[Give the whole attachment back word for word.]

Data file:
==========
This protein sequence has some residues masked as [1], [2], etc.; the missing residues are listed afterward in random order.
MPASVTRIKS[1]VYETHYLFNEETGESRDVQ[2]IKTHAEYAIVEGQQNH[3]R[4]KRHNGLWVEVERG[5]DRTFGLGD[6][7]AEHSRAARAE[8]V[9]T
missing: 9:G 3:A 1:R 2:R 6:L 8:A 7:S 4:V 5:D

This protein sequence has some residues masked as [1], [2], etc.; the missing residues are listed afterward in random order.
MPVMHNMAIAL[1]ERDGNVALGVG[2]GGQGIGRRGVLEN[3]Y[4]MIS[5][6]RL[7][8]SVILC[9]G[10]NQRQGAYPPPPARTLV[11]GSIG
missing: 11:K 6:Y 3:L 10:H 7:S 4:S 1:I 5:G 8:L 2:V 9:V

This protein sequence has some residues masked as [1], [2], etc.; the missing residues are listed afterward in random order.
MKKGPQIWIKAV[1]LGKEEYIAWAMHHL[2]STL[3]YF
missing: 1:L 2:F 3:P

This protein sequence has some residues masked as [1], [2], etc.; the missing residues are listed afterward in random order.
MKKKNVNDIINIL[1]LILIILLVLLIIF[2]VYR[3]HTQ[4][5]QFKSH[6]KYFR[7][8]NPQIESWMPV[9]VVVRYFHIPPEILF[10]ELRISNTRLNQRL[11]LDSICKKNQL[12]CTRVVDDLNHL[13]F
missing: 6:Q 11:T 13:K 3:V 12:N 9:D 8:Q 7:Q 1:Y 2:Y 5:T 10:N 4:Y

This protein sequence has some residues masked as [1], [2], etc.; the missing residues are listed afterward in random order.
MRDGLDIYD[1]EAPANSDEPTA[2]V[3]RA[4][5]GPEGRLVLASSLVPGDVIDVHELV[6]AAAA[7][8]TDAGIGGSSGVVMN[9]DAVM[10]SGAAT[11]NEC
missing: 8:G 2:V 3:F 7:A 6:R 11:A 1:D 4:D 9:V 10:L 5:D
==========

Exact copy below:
This protein sequence has some residues masked as [1], [2], etc.; the missing residues are listed afterward in random order.
MPASVTRIKS[1]VYETHYLFNEETGESRDVQ[2]IKTHAEYAIVEGQQNH[3]R[4]KRHNGLWVEVERG[5]DRTFGLGD[6][7]AEHSRAARAE[8]V[9]T
missing: 9:G 3:A 1:R 2:R 6:L 8:A 7:S 4:V 5:D

This protein sequence has some residues masked as [1], [2], etc.; the missing residues are listed afterward in random order.
MPVMHNMAIAL[1]ERDGNVALGVG[2]GGQGIGRRGVLEN[3]Y[4]MIS[5][6]RL[7][8]SVILC[9]G[10]NQRQGAYPPPPARTLV[11]GSIG
missing: 11:K 6:Y 3:L 10:H 7:S 4:S 1:I 5:G 8:L 2:V 9:V

This protein sequence has some residues masked as [1], [2], etc.; the missing residues are listed afterward in random order.
MKKGPQIWIKAV[1]LGKEEYIAWAMHHL[2]STL[3]YF
missing: 1:L 2:F 3:P

This protein sequence has some residues masked as [1], [2], etc.; the missing residues are listed afterward in random order.
MKKKNVNDIINIL[1]LILIILLVLLIIF[2]VYR[3]HTQ[4][5]QFKSH[6]KYFR[7][8]NPQIESWMPV[9]VVVRYFHIPPEILF[10]ELRISNTRLNQRL[11]LDSICKKNQL[12]CTRVVDDLNHL[13]F
missing: 6:Q 11:T 13:K 3:V 12:N 9:D 8:Q 7:Q 1:Y 2:Y 5:T 10:N 4:Y

This protein sequence has some residues masked as [1], [2], etc.; the missing residues are listed afterward in random order.
MRDGLDIYD[1]EAPANSDEPTA[2]V[3]RA[4][5]GPEGRLVLASSLVPGDVIDVHELV[6]AAAA[7][8]TDAGIGGSSGVVMN[9]DAVM[10]SGAAT[11]NEC
missing: 8:G 2:V 3:F 7:A 6:R 11:A 1:D 4:D 9:V 10:L 5:D